Oklahoma bill would protect law-abiding citizens from ‘malicious prosecution’

Days after Kyle Rittenhouse was acquitted on homicide charges in the shooting deaths of two men during riots last year in Wisconsin, an Oklahoma Republican state senator has introduced legislation to protect citizens of his state who act in self-defense from “malicious prosecution.”

Rittenhouse killed two men and injured another last August in Kenosha as riots enveloped the city. The then-17-year-old had come to Kenosha to protect businesses and people from violent, looting protesters.

While he was initially charged with the Wisconsin equivalent of murder, Rittenhouse argued that he had acted in self-defense. Video evidence of his encounters with the three men he shot appeared to back this up, and earlier this month, a jury acquitted him.

Now, Oklahoma Republican state Sen. Nathan Dahm wants to make sure what happened to Rittenhouse never happens to anyone in his state.

“Kyle Rittenhouse should never have been charged. The video evidence from early on showed it was lawful self-defense,” Dahm said in a statement. “It is our duty to protect the rights of the people we represent, and the right to self-defense is paramount. This bill will ensure that what happened to Kyle Rittenhouse cannot happen to the people of Oklahoma.”

The Republican senator’s press release described what, specifically, his bill would do.

“Under Dahm’s legislation, if a person is charged with murder but is found not guilty due to justifiable homicide, the state would have to reimburse the defendant for all reasonable costs, including loss of wages, legal fees incurred, and other expenses involved in their defense,” the press release said. “When a homicide is determined to be justified and the accused establishes that they had sustained injury due to malicious prosecution, then that person will be awarded ‘fair and just compensation.'”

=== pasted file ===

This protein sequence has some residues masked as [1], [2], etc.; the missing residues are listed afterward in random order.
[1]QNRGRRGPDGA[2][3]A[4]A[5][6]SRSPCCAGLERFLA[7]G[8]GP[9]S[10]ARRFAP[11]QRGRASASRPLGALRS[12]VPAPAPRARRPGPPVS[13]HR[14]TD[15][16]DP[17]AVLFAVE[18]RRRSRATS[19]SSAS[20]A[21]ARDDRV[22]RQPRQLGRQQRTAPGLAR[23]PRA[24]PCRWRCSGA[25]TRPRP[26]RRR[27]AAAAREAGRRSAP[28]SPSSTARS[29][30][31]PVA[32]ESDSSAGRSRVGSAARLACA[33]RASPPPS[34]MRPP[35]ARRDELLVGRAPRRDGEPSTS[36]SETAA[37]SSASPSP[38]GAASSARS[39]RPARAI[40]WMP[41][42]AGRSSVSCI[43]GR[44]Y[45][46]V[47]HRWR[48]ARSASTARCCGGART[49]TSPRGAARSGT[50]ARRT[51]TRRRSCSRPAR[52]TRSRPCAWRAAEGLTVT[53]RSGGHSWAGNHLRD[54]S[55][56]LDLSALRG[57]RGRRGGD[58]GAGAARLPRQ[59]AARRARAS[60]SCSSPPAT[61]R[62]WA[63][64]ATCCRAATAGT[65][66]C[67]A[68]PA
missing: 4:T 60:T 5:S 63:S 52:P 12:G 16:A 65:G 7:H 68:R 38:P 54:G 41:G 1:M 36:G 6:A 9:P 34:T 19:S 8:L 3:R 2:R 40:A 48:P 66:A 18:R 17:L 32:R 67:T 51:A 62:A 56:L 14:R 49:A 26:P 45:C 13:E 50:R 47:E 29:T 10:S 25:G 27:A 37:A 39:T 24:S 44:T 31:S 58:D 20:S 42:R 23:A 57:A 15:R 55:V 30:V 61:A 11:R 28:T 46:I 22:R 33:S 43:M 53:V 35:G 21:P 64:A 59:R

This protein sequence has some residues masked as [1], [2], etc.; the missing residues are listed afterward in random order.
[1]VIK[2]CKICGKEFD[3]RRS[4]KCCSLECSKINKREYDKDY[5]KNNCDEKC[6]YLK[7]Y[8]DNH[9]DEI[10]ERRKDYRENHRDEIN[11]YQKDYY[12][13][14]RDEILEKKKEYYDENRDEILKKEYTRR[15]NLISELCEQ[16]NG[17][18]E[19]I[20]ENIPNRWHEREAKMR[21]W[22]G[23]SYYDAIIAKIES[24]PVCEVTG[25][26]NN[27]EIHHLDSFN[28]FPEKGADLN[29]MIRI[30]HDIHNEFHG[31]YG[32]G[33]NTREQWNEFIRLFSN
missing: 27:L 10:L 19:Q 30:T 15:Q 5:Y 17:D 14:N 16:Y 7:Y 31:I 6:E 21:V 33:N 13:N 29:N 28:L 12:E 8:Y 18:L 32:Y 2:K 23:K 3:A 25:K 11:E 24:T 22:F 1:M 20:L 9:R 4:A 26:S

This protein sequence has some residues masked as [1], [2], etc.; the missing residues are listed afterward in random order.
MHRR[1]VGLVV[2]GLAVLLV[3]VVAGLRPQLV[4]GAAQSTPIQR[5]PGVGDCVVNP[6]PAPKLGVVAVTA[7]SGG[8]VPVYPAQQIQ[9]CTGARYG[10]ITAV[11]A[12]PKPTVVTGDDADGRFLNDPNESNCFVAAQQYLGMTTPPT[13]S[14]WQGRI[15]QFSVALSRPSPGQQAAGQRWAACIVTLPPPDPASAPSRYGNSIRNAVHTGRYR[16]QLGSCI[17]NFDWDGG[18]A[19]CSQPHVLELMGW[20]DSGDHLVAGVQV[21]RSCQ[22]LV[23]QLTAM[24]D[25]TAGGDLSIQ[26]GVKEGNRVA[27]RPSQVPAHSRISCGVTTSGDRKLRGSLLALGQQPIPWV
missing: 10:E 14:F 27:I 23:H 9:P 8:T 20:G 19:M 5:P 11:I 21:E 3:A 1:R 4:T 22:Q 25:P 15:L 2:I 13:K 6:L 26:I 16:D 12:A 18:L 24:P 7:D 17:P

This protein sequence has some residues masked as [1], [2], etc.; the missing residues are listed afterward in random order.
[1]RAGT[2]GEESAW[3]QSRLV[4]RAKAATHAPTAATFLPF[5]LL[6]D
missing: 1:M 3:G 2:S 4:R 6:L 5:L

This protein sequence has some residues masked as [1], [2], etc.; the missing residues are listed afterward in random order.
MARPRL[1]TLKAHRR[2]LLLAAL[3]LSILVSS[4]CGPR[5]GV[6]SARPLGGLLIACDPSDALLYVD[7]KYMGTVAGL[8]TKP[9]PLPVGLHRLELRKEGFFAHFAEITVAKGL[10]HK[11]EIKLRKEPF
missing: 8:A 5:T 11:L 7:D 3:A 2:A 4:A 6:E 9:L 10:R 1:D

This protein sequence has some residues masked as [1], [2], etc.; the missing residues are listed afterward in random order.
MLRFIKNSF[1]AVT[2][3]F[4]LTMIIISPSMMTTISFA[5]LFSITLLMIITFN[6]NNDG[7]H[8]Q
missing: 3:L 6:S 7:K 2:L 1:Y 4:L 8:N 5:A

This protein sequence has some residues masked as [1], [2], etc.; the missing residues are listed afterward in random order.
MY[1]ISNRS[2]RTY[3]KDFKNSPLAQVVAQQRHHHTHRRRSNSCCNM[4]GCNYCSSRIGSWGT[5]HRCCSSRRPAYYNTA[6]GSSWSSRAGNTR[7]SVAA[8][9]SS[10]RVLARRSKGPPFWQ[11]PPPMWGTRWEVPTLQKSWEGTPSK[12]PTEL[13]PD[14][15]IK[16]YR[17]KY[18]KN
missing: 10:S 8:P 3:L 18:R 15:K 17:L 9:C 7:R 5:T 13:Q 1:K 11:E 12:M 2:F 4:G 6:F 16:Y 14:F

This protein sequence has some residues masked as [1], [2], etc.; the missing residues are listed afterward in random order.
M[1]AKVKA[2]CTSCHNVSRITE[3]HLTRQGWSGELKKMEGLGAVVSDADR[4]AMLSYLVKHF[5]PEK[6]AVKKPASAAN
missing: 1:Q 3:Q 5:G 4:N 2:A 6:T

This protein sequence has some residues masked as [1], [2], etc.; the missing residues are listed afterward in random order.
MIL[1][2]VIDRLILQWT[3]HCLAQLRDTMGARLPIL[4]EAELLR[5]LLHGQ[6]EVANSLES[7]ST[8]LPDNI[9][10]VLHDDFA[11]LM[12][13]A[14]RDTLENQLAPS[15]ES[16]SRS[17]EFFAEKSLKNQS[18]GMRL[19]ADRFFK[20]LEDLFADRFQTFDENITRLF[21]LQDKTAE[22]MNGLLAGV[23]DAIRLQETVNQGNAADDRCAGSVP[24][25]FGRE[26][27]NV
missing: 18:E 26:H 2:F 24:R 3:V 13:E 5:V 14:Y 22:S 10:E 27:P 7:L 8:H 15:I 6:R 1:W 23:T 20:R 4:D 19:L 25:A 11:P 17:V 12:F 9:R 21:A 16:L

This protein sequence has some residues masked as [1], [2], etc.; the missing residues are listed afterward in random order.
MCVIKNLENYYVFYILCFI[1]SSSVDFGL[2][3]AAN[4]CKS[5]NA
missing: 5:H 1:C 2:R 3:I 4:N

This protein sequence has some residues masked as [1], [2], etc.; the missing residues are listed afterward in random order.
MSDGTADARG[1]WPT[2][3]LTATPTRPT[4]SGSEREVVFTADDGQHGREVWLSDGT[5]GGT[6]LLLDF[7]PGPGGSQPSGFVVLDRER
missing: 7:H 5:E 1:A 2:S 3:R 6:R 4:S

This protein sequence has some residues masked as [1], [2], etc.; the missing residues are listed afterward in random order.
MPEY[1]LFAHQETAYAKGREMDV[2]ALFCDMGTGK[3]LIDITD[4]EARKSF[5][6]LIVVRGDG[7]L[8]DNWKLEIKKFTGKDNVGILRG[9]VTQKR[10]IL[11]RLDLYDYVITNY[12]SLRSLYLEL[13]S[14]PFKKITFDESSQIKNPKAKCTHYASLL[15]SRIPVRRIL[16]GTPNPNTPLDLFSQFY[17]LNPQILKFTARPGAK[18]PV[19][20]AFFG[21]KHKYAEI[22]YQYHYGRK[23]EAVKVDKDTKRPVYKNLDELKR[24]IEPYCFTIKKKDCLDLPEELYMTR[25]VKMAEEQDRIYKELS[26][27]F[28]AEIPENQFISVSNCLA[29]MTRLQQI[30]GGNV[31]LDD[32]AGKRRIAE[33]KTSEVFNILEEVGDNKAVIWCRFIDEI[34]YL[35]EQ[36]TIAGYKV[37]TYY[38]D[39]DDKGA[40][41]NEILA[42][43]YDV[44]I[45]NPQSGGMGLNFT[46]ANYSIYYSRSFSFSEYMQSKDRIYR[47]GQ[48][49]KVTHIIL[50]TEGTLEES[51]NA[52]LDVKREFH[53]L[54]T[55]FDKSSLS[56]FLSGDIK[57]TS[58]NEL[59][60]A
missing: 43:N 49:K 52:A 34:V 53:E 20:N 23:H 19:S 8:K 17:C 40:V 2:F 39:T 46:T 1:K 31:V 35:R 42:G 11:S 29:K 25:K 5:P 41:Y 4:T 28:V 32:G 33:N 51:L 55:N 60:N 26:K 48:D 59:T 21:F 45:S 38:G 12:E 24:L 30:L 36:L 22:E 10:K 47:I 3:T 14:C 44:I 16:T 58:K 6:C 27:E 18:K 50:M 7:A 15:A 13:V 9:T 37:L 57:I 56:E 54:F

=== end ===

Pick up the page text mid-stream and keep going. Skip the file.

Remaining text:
And that’s not all.

“SB 1120 further states that in order to support a claim of malicious prosecution, the claimant must establish that the prosecution was instituted or instigated by the prosecutor and was without probable cause; that the prosecution had legally and finally been terminated in favor of the claimant; and that as a result of the criminal prosecution, the claimant sustained injury,” the media release added.

“Malice may be established if the motive for the prosecution was something other than a desire to bring an offender to justice, or that it was one with ill will or hatred, or willfully done in a wanton or oppressive manner and in conscious disregard of the claimant’s rights,” it concluded. “Under the legislation, a prosecutor may be held personally liable to a claimant if malicious prosecution is established.”

In the immediate aftermath of the Rittenhouse shooting, countless figures on the left, including then-presidential candidate Joe Biden, rushed to condemn him.

Biden tied Rittenhouse to white supremacy at least twice, even though there was zero credible evidence that the teenager held racist views, Fox News reported.

Even after Rittenhouse was acquitted, Biden said the not-guilty verdict made him “angry.”